22. 22. Solutions?<br />More than likely a solution will come in two parts; what we can do as an entire population, and what we can do as individuals.<br />As a Population: <br />“To avoid catastrophe over the long term, it also is important to act now to slow the growth in demand for freshwater by slowing population growth. Family planning programs have played an important role in assuring individual reproductive health and in reducing national fertility levels. Continuing and expanding these programs also can help assure that population growth eventually slows to sustainable levels in relation to the supply of freshwater (Population Reports).”<br />As Individuals:<br />There are a number of ways those of us who aren&apos;t being effected by the crisis to help, a few ways are to:<br /><ul><li>Contribute financially to the organizations set up to help resolve this problem
  23. 23. Participate in programs and projects aimed at resolution to the crisis
  24. 24. Get involved locally to help preserve the benefits you have as well as conserve them
  25. 25. Influence others to act and be environmentally aware and responsible</li></li></ul><li>Conclusion<br />“There is not one single solution to ensuring everyone gains access to water,” says the UK charity WaterAid (Africa Renewal).” The previous statement is very unfortunate but very true, there is plenty of water, however it just isn&apos;t possible to distribute to each and every water hungry nation. <br />It is our ethical responsibility to help in anyway we can to the point of diminishing returns or to the point in which we are losing out on our own resources where it will then be the people of these “water-short” nations to do what they can for themselves. <br />It is every persons right to the land and resources needed to survive and make a living, and they should be guaranteed that. In some countries problems arise anywhere from geographical implications to problems in policy and governmental control as well as a governments contribution to its people. So in some cases it just isn&apos;t an option to better some water resources, the best thing you could do is to help teach better ways to get quality out of what they have.<br />Around the globe there have been efforts by world agencies such as the United Nations, World Health Organization and WaterAid International as well as individuals from nations not even experiencing the crisis first hand, together they have helped alleviate some of the hardships faced by the people. <br />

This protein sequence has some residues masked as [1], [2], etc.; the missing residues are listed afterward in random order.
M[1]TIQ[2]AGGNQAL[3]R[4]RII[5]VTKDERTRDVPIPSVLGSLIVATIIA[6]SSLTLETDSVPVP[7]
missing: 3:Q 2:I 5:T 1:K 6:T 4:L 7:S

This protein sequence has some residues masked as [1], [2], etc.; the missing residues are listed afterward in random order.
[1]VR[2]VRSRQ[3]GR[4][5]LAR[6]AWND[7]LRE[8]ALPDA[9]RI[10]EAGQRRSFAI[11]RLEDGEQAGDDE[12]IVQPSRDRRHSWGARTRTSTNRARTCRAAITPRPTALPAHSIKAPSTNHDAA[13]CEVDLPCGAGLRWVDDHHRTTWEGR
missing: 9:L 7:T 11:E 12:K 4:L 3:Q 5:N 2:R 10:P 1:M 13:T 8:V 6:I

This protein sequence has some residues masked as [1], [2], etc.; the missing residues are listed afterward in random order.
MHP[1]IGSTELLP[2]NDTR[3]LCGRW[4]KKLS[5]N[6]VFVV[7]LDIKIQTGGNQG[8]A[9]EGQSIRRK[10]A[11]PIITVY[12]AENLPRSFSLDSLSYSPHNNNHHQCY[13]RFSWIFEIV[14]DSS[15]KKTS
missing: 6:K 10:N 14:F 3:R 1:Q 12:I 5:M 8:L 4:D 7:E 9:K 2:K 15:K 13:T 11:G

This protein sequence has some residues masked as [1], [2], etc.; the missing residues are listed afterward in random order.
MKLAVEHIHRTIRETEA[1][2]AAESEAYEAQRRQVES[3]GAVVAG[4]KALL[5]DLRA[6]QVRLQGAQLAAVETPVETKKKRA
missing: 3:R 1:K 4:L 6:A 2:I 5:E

26. 26. Conclusion Continued<br />Example of success from the African Renewal Journal: <br />“Until six years ago, Eugenia Uwamahoro and several of her eight children had to trek 2 kilometers each day to a river to get about 140 liters of water for drinking, cooking, washing and feeding her four cows. There was a water pump in her village, but it hardly functioned. Then the Rwandan government, with financial support from UNICEF, repaired the pump, and the community contracted a private manager to maintain it. “It has improved my life,” Ms. Uwamahoro told African Renewal. “Now we can rest.” Not only has the pump saved her considerable time and effort, but she also gets her household’s daily water supply at lower cost than she would have from the private village water carriers who cart it up from the river (African Renewal).”<br />It is examples like these that help show that there is something being done and that some people and organizations do feel an ethical responsibility to help out. There is much more to be done and much more that can be done, it is up to those who are able to help actually do and that advancements and improvements keep going to these people. We wouldn’t allow such a horrible crisis to take place among us so it is important that we don’t neglect those who are experiencing it, we must keep an open mind and an ethical motivation to dedication to help those in need. <br />
  27. 27. Sources:<br />Text:<br /><br /><br />WaterAid moves ahead. Water & Environment International; Apr/May2001, p18, 2p<br /><br /><br />Bringing Water to Africa’s Poor. From Africa Renewal, Vol.21 #3 (October 2007), page 7 <br />Pictures:<br /><br /><br /><br /><br />